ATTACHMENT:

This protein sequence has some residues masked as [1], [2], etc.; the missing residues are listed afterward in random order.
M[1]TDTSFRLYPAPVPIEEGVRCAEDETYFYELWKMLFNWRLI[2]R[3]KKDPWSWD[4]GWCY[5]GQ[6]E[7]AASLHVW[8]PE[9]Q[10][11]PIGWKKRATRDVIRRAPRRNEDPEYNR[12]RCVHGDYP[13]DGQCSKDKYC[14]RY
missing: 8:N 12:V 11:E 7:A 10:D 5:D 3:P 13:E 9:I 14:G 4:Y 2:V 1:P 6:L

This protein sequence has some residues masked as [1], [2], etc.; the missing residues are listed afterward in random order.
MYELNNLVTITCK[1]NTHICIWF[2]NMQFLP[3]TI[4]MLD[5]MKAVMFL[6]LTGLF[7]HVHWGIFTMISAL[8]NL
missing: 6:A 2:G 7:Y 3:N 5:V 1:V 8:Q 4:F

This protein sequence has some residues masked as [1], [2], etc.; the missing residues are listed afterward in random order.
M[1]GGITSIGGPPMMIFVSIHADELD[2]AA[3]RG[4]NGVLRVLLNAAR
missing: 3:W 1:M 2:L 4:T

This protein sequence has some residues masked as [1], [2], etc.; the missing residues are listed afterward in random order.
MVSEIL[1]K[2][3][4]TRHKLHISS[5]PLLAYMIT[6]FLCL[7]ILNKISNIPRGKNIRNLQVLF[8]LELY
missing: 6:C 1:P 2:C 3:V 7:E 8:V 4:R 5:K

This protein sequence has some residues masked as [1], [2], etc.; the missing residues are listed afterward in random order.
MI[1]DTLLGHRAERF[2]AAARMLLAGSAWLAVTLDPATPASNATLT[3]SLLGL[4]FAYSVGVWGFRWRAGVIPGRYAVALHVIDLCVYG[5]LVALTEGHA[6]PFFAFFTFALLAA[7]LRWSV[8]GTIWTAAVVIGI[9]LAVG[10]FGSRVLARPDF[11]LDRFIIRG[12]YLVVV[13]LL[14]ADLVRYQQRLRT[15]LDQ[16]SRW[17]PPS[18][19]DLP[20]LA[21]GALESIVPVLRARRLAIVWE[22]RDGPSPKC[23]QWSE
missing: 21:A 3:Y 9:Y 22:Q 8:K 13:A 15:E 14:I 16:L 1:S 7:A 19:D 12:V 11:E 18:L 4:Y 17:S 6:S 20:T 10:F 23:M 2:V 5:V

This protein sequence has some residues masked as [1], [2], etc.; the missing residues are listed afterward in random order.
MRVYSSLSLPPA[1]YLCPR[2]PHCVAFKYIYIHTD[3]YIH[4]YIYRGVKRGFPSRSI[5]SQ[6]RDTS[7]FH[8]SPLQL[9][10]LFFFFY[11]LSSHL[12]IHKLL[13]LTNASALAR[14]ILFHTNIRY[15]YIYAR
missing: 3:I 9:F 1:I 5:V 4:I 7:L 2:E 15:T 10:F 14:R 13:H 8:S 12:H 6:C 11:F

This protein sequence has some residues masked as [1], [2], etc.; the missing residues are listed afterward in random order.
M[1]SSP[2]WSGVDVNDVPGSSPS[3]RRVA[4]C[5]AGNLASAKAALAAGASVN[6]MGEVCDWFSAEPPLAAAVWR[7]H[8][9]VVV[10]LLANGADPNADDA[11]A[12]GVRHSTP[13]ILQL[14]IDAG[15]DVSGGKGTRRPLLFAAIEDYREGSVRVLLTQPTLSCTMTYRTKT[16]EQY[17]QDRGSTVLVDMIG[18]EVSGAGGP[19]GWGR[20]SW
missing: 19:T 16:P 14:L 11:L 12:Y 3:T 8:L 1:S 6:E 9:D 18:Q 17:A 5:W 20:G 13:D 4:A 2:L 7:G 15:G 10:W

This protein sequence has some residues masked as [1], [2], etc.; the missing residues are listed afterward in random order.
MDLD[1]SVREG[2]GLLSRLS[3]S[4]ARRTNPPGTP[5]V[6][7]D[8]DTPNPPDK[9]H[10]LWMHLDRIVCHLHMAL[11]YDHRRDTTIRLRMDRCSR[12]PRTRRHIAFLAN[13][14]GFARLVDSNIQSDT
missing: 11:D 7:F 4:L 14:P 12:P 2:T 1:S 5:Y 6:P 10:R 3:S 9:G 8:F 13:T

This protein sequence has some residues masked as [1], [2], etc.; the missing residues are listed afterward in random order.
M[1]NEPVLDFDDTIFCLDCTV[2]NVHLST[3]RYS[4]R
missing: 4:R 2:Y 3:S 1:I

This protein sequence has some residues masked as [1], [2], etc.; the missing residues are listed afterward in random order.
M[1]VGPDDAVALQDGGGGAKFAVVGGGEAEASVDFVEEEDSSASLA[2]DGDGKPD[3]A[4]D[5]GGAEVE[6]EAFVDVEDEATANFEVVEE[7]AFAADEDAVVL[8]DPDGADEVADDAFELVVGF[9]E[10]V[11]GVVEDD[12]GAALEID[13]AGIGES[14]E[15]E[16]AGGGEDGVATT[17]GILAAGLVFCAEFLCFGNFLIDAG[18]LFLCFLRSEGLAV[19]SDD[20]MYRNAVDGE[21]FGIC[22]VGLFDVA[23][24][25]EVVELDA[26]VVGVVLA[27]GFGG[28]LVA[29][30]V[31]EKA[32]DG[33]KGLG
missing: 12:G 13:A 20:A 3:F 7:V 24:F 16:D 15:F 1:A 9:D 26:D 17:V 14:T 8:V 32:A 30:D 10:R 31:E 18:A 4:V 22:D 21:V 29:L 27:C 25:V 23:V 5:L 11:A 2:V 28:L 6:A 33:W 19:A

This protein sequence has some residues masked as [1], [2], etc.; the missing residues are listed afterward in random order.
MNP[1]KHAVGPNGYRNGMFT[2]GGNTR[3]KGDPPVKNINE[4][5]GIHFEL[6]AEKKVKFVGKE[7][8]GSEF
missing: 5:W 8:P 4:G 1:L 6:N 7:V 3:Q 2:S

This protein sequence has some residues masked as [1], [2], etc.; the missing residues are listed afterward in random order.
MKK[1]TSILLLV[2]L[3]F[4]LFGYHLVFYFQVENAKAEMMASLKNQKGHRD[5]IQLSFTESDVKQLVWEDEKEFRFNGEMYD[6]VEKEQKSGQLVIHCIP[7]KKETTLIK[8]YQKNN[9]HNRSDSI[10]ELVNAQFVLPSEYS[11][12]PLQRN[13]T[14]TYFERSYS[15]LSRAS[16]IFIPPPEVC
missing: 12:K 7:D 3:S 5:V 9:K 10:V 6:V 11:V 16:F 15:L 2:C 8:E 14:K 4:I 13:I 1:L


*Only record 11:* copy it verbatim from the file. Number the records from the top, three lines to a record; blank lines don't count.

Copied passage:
This protein sequence has some residues masked as [1], [2], etc.; the missing residues are listed afterward in random order.
MNP[1]KHAVGPNGYRNGMFT[2]GGNTR[3]KGDPPVKNINE[4][5]GIHFEL[6]AEKKVKFVGKE[7][8]GSEF
missing: 5:W 8:P 4:G 1:L 6:N 7:V 3:Q 2:S